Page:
A teacher reported for looking at pornography on a school computer in January remained assigned to schools until late March, racking up additional complaints that he was loitering in girls' bathrooms during that time. During the period when the teacher, Daniel Meagher, was collecting allegations, city officials were demanding more power to fire teachers who misbehave. Yet the extended timeline between the first allegation against Meagher and his removal from the classroom suggests that the city does not always use the power it already has to shield students from school workers suspected of illicit behavior — and that the Department of Education sometimes does not even know when teachers are accused of misconduct. According to a report released today by Special Commissioner of Investigation Richard Condon, Meagher behaved inappropriately at three different schools: Bedford Academy High School, P.S. 17, and P.S. 19. A city teacher since 2000, Meagher was assigned to multiple schools as a member of the Absent Teacher Reserve, the pool of teachers without permanent positions who rotate to new schools each week. Bedford Academy's principal called Condon's office in mid-January after students said they saw Meagher looking at pornography in the school library and other school officials realized Meagher had also been searching online for sexually explicit content about children, according to the report. Investigators quickly began looking into the allegations, seizing Meagher's computer six days after hearing from the school principal. But it was not until March 30, more than two months later, that the Department of Education assigned Meagher to a central office position to keep him away from students, according to the report. That month, the principals of P.S. 17 and P.S. 19 each reported that Meagher had been spotted repeatedly in girls' bathrooms.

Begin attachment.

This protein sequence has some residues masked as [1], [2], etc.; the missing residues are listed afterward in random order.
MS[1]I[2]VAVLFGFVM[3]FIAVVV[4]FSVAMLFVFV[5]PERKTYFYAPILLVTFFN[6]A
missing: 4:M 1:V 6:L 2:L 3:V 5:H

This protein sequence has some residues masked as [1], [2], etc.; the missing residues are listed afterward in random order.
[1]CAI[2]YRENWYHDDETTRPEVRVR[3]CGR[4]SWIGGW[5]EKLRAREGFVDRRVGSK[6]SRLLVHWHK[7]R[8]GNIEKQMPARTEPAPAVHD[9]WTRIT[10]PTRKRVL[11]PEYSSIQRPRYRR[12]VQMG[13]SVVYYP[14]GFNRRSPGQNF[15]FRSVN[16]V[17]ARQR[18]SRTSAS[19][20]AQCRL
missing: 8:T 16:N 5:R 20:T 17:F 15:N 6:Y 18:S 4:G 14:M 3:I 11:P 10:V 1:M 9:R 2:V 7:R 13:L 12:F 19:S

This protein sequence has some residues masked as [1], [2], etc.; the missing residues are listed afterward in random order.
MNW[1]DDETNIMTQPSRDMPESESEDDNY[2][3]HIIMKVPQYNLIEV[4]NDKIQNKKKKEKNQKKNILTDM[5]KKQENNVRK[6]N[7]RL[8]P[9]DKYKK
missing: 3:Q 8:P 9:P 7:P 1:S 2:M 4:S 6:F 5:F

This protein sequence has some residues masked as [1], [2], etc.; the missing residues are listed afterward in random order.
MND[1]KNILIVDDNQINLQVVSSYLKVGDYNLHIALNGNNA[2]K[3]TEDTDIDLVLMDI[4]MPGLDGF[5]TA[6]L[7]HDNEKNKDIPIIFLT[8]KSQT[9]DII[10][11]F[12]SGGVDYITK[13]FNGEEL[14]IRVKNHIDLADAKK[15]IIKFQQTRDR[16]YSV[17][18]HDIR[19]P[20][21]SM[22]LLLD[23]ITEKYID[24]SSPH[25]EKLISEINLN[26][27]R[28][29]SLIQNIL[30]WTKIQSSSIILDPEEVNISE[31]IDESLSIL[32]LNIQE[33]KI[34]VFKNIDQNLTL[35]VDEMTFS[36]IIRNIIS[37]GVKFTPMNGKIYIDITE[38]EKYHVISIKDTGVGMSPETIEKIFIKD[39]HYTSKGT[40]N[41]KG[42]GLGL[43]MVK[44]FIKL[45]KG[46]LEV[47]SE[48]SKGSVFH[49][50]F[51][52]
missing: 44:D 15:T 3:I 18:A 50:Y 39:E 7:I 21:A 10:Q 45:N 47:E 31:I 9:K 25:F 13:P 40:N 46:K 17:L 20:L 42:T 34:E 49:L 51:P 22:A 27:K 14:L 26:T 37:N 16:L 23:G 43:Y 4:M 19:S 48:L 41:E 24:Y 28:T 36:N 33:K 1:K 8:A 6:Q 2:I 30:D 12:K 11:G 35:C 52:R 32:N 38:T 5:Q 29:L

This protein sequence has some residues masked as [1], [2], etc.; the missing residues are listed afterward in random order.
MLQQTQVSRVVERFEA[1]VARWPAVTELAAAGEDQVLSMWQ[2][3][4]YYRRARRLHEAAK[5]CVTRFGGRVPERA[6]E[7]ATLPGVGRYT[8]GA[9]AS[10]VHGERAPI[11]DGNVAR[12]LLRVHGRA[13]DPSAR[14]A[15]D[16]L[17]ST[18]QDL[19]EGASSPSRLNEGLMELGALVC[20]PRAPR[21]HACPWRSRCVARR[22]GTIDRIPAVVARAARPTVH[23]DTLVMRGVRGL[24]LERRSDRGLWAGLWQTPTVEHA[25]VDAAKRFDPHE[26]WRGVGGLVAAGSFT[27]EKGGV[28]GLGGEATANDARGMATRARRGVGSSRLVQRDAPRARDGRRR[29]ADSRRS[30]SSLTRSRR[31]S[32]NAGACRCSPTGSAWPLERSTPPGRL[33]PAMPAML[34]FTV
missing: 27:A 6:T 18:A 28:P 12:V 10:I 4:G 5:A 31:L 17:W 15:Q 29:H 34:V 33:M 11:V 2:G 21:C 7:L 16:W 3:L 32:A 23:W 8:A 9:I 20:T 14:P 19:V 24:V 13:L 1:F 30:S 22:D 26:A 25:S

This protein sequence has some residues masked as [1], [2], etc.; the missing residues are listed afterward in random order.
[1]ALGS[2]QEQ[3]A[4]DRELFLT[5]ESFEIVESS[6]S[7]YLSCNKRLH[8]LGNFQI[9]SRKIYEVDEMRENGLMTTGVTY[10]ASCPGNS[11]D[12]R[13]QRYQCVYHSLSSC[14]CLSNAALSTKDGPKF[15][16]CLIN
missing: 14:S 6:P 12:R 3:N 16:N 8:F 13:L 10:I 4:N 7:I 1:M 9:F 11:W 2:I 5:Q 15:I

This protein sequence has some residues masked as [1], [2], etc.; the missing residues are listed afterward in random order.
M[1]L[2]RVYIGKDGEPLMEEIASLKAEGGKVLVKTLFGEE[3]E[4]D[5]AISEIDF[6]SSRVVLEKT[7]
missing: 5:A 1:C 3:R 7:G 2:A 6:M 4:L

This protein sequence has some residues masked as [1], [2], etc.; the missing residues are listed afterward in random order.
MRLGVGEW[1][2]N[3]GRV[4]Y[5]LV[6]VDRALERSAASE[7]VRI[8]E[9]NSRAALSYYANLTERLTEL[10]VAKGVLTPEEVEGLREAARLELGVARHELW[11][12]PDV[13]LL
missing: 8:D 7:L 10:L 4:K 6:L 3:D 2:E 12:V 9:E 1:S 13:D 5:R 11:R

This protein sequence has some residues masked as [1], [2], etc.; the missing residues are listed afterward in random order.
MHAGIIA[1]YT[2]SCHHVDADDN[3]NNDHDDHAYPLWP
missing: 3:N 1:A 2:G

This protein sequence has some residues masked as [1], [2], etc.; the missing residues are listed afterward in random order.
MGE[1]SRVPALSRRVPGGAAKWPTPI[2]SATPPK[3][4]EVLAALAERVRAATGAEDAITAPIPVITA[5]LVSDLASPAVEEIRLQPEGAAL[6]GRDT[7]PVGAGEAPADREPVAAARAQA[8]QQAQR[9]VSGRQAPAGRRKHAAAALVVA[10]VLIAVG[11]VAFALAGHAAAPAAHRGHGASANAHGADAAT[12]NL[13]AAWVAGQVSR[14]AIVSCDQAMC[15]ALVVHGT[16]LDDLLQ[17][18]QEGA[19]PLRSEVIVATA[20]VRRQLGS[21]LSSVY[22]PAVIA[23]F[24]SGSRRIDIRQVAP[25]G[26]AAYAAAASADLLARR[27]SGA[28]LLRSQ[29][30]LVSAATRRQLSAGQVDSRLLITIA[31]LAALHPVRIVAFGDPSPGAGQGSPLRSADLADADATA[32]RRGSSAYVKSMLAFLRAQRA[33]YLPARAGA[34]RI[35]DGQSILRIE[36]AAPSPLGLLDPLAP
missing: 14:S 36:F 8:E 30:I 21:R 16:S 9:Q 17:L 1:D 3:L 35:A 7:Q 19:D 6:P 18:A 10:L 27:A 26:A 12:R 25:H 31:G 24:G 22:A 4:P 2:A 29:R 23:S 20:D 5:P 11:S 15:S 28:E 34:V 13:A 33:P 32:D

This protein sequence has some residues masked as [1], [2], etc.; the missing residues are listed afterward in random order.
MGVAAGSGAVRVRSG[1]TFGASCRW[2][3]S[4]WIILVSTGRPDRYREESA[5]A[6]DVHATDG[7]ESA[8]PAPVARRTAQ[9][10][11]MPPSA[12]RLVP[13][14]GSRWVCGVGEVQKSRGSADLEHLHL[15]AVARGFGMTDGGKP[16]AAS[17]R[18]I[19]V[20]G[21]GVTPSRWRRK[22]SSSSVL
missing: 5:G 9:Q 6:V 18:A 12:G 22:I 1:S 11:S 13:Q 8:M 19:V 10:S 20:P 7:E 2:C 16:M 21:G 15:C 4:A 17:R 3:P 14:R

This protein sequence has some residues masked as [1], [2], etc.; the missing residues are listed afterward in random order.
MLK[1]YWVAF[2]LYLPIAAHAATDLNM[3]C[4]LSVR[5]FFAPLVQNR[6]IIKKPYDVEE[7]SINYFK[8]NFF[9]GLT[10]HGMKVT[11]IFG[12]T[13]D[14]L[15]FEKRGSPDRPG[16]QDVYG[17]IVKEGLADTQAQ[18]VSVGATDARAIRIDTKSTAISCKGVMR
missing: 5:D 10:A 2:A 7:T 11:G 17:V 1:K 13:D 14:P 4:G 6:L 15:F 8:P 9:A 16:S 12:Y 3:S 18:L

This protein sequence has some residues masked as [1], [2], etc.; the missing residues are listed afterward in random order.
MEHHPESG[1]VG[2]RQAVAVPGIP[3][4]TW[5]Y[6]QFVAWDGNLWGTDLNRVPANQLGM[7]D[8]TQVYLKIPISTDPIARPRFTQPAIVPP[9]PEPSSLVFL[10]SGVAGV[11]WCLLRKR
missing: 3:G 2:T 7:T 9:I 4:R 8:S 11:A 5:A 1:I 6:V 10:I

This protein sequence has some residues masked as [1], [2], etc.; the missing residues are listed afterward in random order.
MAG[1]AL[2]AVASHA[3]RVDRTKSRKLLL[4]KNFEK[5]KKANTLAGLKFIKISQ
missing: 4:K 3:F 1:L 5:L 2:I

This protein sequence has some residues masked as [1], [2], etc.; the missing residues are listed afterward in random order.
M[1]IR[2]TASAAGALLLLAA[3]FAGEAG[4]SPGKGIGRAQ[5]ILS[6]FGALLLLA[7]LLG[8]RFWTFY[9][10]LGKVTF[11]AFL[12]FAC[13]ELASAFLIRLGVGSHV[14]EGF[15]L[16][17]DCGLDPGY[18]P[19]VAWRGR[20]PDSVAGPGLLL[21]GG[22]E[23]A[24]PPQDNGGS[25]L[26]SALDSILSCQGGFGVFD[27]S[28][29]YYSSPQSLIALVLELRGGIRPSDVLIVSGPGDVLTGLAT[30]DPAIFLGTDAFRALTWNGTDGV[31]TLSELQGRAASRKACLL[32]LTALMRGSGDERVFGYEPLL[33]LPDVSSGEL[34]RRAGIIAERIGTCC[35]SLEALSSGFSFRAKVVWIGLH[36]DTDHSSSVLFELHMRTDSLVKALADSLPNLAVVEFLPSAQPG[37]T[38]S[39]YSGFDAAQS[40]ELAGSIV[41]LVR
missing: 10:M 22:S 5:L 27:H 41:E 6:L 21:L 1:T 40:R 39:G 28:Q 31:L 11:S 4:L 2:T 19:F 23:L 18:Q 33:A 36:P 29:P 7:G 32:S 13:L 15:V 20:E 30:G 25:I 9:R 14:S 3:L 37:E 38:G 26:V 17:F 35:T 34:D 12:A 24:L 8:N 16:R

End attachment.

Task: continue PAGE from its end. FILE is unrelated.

New York

Shuang Wen School inquiry reveals deep "dishonest behavior"